Last week, I linked to Rene Ritchie’s piece and argued that device backups in iCloud should have the option of being encrypted. iTunes offers a similar option. Laurent Boileau pointed me to this Apple knowledgebase article, which indicates that device backups are encrypted in iCloud. I revised my link with a correction:
Past Apple documentation claimed that device backups in iCloud were encrypted, but that didn’t include some user data like Notes, iMessages, and SMS messages. I don’t know why I didn’t verify this before posting, but I apologize for the error.
Now, I’m correcting the record yet again, because I think I was right the first time: iCloud backups may be encrypted, but not in the same way that iTunes backups are.
Michael Tsai in a February 2014 link:
I still think this is misleading because it ignores the fact that iCloud backups are encrypted with a key that’s in Apple’s possession. We know this because you can buy a new iPhone and restore your backup simply by entering your Apple ID and password. And we know that your password itself is not the key because Apple’s support people can restore your account access if you forget your password.
This runs counter to the expectations in Apple’s security guide (PDF). Page 16, under the “Keybags” heading:
Backup keybag is created when an encrypted backup is made by iTunes and stored on the computer to which the device is backed up. A new keybag is created with a new set of keys, and the backed-up data is re-encrypted to these new keys.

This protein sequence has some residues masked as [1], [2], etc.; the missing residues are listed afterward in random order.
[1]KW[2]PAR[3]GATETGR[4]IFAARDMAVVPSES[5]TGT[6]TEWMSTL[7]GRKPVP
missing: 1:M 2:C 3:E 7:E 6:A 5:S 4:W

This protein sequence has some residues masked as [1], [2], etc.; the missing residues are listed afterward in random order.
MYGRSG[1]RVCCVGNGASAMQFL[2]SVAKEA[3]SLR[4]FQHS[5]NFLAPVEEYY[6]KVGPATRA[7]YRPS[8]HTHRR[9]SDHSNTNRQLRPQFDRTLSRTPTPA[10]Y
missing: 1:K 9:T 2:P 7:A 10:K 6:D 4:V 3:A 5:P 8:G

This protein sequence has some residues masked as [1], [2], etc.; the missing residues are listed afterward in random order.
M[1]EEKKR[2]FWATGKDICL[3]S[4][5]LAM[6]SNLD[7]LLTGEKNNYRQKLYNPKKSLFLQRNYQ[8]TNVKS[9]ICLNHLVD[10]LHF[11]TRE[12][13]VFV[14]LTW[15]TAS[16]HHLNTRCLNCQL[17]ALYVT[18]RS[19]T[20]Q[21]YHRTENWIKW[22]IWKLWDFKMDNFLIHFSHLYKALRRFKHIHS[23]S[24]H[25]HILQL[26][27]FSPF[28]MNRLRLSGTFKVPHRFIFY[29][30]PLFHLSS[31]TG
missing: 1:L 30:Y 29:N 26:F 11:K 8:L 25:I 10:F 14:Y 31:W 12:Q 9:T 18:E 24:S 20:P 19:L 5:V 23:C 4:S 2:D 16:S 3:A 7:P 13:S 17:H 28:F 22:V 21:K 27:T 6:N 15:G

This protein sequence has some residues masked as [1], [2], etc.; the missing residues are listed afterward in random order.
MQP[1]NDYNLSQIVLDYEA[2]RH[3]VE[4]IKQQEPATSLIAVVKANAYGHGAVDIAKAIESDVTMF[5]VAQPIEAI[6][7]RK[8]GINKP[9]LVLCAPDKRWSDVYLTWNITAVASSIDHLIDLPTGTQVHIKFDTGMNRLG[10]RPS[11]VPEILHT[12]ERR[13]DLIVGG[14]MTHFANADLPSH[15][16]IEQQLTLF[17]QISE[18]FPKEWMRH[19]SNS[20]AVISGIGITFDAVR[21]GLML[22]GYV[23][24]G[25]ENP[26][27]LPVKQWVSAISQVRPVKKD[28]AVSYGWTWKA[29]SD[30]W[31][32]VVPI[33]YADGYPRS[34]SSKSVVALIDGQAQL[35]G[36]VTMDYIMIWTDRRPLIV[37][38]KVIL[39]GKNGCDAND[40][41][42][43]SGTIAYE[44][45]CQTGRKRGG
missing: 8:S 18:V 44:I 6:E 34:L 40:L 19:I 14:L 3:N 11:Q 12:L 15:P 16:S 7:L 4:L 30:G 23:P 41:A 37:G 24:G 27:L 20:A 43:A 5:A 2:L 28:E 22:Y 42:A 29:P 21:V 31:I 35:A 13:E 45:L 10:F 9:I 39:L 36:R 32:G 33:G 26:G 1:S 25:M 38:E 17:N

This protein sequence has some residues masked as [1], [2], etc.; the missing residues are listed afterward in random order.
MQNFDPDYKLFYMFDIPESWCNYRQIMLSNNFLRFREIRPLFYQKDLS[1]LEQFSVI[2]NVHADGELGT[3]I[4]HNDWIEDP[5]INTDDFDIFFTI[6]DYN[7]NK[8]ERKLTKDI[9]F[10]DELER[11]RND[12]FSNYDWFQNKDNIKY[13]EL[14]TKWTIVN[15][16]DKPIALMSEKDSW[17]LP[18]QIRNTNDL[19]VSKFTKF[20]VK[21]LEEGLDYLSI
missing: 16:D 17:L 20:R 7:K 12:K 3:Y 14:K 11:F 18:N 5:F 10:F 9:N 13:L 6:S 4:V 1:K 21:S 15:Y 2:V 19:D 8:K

And page 17:
iCloud Backup keybag is similar to the backup keybag. All the class keys in this keybag are asymmetric (using Curve25519, like the Protected Unless Open Data Protection class), so iCloud backups can be performed in the background. For all Data Protection classes except No Protection, the encrypted data is read from the device and sent to iCloud. The corresponding class keys are protected by iCloud keys.
It also differs from the expectations made by that knowledgebase article, which says that iCloud “always encrypts your backups” while iTunes “offers encrypted backups (off by default)”.
My — admittedly, entry-level — understanding of everything I’ve read about this is that device backups are, indeed, encrypted in iCloud but users don’t hold the keys — Apple does. The comparison they make to iTunes in that knowledgebase isn’t fair because encrypted backups made using iTunes are entirely in the user’s control, while encrypted backups made using iCloud are in Apple’s control.
I should have been clearer in my initial link to Ritchie’s article: iCloud should offer an encrypted device backup option that is tied to an Apple ID, or to a secondary device. That means that if a user were to change their Apple ID password, the backup would become invalid and a fresh one would need to be created; but, it also makes iCloud backups that much safer.
I think I got this right this time, but please do let me know if I goofed again.